5. Working out is better than playing in a bunch of meaningless games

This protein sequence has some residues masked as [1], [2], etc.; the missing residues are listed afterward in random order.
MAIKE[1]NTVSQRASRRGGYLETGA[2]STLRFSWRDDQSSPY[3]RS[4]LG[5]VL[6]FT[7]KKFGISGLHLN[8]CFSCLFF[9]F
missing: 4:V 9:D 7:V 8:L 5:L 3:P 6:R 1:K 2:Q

It seems nowadays every player who starts for his her high school team or has aspirations of playing in college has a trainer or “workout” coach. Nearly all of the trainers we run into feel they the “magical formula” to unlock a player’s greatness and that their approach to workouts is better than the next. The truth is, unconventional training methods have been explored for a long time and nothing substitutes game experience. Now, playing in grassroots event after grassroots event every weekend in the off-season probably doesn’t help one’s game, but just playing and competing does. Many college basketball coaches and influential people in grassroots basketball feel one of the biggest problems plaguing today’s game is KIDS DON’T PLAY ENOUGH PICK-UP BALL. We’re not talking about handpicking teams at a local showcase or event, where the competition level isn’t challenging, or playing in sanctioned events where the best players tend to congregate on grassroots teams with the most influence. We’re talking about going to the local boys and girls club or park, “picking fives” and just playing, especially against older competition. Those experiences are invaluable and the outdoor game is more physically demanding with more opportunity for failure. Playing pick-up is just as important as working out and aspiring players should learn to balance workouts, practice, and playing pick-up ball with players with a higher skill level than their own.